|By James Oliphant1/2
|By James Oliphant
|By James Oliphant2/2
|By James Oliphant
By James Oliphant
WASHINGTON (Reuters) - It may soon become difficult to determine who sits in the hotter seat: U.S. President Donald Trump's Supreme Court nominee Brett Kavanaugh or Senate Democrats from conservative states who must decide whether they are jeopardizing their political careers by opposing him.
Trump, a Republican, named Kavanaugh, a federal appeals court judge from Washington, to the highest court on Monday, setting the stage for a political fight that could consume the weeks before the congressional elections in November.
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Conservative advocacy groups are ready to pressure five moderate Senate Democrats to support Kavanaugh, all of whom are up for reelection in states that overwhelmingly backed Trump in his presidential run. They argue that not doing so will damage the senators politically.
The Senate must confirm Trump's nominee by a majority vote. The president's party holds 51 of 100 Senate seats, so liberal groups will apply pressure on those same Democrats to hold firm against Kavanaugh because the loss of only a Republican vote or two could sink the nomination.
"They are stuck between a rock and a hard place," said Ford O'Connell, a Republican strategist.
Three of those largely rural state Democrats, Joe Donnelly of Indiana, Heidi Heitkamp of North Dakota, and Joe Manchin of West Virginia, voted to confirm Trump's previous Supreme Court nominee, Neil Gorsuch, last year. All three have touted their ability to work with Trump on various issues.
The other two Democrats in so-called red states that lean Republican, Claire McCaskill of Missouri and Jon Tester of Montana, are also at risk of losing their seats.
"Obstructing confirmation will only backfire on vulnerable red-state Democrats and show voters that all their talk of bipartisanship is nothing but hot air," Katie Martin, communications director for the National Republican Senatorial Committee, which backs Republican Senate candidates, told Reuters.
To that end, the Judicial Crisis Network, which pushes for conservative judicial nominees, will launch a $1.4 million ad campaign targeting Donnelly, Heitkamp, and Manchin, according to a representative for the group.
Americans for Prosperity, a conservative policy advocacy group backed by the influential Koch network, has planned a seven-figure ad campaign to support Kavanaugh, as it did last year on behalf of Gorsuch, as well as mounting a grassroots campaign in Indiana, North Dakota, and West Virginia.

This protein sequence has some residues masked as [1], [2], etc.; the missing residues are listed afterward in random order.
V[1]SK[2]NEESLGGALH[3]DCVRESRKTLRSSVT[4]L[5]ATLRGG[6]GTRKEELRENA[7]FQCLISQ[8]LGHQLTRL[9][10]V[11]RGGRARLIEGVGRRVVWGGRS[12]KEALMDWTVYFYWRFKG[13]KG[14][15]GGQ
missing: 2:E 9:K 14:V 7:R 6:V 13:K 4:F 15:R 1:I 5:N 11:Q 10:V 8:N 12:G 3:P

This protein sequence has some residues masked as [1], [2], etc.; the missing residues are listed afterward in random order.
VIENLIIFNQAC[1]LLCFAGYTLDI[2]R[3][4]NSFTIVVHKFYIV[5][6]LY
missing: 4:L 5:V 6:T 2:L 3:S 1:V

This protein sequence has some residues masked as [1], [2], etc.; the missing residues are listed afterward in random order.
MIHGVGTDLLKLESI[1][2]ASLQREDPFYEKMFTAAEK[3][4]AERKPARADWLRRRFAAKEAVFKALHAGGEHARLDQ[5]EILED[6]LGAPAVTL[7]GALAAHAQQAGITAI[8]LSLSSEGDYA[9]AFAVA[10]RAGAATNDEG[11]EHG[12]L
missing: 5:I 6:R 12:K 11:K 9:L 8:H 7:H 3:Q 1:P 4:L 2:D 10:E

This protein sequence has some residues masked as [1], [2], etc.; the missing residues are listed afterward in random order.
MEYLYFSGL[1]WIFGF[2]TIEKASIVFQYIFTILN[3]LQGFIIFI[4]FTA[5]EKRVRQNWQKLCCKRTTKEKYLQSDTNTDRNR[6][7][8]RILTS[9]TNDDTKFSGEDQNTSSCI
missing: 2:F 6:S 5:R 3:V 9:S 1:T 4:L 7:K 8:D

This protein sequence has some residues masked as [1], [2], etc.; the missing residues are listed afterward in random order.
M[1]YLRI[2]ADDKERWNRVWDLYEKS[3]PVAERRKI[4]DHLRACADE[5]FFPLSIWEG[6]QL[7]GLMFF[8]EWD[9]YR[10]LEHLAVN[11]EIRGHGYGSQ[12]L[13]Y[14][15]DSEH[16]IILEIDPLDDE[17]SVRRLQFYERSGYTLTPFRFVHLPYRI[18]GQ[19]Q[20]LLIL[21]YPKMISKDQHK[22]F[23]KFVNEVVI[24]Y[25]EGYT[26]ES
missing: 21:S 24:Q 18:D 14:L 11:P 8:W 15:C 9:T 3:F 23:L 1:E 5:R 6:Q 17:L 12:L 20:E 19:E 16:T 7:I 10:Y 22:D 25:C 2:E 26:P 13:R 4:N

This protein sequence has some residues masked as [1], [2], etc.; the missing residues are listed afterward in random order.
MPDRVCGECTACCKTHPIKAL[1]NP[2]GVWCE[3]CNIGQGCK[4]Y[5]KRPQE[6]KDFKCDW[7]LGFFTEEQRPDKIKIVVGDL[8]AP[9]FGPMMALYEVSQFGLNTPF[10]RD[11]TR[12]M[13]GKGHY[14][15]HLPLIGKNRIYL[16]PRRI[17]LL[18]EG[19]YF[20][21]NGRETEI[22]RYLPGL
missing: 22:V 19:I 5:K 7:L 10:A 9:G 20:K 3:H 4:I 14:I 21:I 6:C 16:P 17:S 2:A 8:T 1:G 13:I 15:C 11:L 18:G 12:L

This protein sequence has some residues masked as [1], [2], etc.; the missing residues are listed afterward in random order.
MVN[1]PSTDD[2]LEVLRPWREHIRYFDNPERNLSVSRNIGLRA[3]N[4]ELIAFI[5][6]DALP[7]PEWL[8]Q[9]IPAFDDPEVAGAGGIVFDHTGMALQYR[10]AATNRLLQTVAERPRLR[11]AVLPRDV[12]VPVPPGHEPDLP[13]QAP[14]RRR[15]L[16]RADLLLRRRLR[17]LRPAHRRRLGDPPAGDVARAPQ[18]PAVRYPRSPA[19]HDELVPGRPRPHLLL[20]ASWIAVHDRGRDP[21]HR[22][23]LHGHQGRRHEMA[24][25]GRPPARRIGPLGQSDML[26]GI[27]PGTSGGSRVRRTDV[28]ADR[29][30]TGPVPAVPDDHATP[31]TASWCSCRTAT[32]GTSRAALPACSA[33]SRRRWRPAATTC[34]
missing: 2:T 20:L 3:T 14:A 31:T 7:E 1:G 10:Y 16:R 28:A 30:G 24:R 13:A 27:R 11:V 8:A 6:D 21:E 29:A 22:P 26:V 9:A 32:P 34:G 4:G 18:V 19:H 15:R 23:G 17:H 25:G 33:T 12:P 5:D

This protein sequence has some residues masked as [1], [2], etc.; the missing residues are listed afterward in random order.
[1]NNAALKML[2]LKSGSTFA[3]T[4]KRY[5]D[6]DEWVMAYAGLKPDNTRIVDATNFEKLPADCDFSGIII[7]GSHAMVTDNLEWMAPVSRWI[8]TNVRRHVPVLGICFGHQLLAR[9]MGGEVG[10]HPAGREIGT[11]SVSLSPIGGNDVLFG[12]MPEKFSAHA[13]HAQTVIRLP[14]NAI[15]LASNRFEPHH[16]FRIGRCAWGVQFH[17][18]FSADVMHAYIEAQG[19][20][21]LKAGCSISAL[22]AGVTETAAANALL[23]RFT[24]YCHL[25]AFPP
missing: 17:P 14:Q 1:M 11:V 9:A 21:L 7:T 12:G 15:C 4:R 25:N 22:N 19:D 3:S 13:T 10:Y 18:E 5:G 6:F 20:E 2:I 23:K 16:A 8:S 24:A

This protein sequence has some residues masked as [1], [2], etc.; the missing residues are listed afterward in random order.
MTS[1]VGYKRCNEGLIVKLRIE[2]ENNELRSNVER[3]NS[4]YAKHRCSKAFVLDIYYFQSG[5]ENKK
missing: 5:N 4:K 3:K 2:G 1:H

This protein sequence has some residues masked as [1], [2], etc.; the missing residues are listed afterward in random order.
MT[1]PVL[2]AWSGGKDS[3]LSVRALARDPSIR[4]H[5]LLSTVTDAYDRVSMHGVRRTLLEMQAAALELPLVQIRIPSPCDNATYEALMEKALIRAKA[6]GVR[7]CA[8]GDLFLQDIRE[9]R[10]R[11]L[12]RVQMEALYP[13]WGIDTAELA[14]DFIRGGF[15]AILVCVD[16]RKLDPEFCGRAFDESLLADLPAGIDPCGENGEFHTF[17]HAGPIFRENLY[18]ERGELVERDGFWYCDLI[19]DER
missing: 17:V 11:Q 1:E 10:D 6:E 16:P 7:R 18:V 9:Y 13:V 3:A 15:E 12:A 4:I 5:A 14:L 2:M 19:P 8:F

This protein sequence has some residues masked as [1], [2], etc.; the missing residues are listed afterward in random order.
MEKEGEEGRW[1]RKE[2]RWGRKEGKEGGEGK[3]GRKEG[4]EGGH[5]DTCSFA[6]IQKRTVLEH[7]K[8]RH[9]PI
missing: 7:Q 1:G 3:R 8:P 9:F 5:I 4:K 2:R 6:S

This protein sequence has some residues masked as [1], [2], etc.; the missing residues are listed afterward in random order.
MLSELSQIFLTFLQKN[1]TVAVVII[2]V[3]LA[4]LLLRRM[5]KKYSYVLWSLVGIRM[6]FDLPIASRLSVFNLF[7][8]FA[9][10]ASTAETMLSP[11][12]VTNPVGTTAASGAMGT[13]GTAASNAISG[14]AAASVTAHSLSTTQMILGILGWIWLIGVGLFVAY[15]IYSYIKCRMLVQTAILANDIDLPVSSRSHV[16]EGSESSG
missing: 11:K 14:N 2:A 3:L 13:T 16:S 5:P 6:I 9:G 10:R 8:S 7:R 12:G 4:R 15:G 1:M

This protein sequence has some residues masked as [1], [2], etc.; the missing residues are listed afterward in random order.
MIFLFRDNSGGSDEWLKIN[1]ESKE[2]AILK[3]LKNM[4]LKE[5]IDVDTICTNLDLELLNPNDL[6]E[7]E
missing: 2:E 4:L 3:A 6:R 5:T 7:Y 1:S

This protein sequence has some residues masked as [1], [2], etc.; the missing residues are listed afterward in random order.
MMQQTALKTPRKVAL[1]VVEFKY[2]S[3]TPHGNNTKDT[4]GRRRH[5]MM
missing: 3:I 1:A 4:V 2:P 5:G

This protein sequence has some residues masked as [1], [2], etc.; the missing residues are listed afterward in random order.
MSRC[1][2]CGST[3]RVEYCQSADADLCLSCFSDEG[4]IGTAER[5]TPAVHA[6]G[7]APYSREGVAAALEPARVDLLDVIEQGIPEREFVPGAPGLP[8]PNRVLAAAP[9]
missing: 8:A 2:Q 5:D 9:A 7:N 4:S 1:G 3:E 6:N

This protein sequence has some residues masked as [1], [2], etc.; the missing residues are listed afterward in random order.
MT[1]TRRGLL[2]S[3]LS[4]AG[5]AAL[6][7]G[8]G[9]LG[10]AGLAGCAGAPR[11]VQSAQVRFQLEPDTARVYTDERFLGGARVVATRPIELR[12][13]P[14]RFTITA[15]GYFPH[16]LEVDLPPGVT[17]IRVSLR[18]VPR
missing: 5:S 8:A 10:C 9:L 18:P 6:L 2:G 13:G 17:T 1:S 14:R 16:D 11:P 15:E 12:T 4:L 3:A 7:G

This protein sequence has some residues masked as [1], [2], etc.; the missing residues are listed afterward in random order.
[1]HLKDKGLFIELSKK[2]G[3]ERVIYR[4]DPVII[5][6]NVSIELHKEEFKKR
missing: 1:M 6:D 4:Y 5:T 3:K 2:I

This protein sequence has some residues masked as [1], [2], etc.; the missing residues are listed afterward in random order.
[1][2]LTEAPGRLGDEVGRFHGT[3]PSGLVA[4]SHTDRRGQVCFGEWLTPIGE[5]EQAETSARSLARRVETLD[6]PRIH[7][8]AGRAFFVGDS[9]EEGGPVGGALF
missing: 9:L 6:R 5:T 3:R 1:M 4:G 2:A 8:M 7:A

Trump himself has been keenly aware of the political dynamic involved. The White House invited on Monday several vulnerable Democratic senators to the event naming Kavanaugh in order to place maximum pressure on their vote. Each declined.
As a counterweight, a new liberal interest group, Demand Justice, plans to spend as much as $5 million to push the moderate Democrats to hold fast against the nominee, as well as attempt to persuade moderate Republican senators Susan Collins of Maine and Lisa Murkowski of Alaska to oppose Kavanaugh.
Democrats have another reason to worry about the impact of the Supreme Court nomination, said Stuart Rothenberg, a non-partisan political analyst in Washington. The red-state senators' support for Kavanaugh could dampen the Democratic Party's anti-Trump enthusiasm and, as a result, reduce voter turnout in the congressional elections.
Still, Chris Kofinis, a Democratic strategist and former top aide to Manchin, warned that Democratic leaders such as Senate Minority Leader Chuck Schumer should not force at-risk Democrats to oppose Kavanaugh if it isn't in their best interests. "They have to speak for themselves," he said.
While Collins, Murkowski and Donnelly were non-committal on Monday night, Manchin spoke up after Trump's pick was announced.
He said on Twitter he would decide whether to support Kavanaugh based on whether the nominee would vote to invalidate sections of the Affordable Care Act, which guarantees insurance coverage for people with pre-existing medical conditions.
(Reporting by James Oliphant in WASHINGTON; Additional reporting by Richard Cowan in WASHINGTON and Tim Reid in LOS ANGELES; Editing by Damon Darlin and Paul Tait)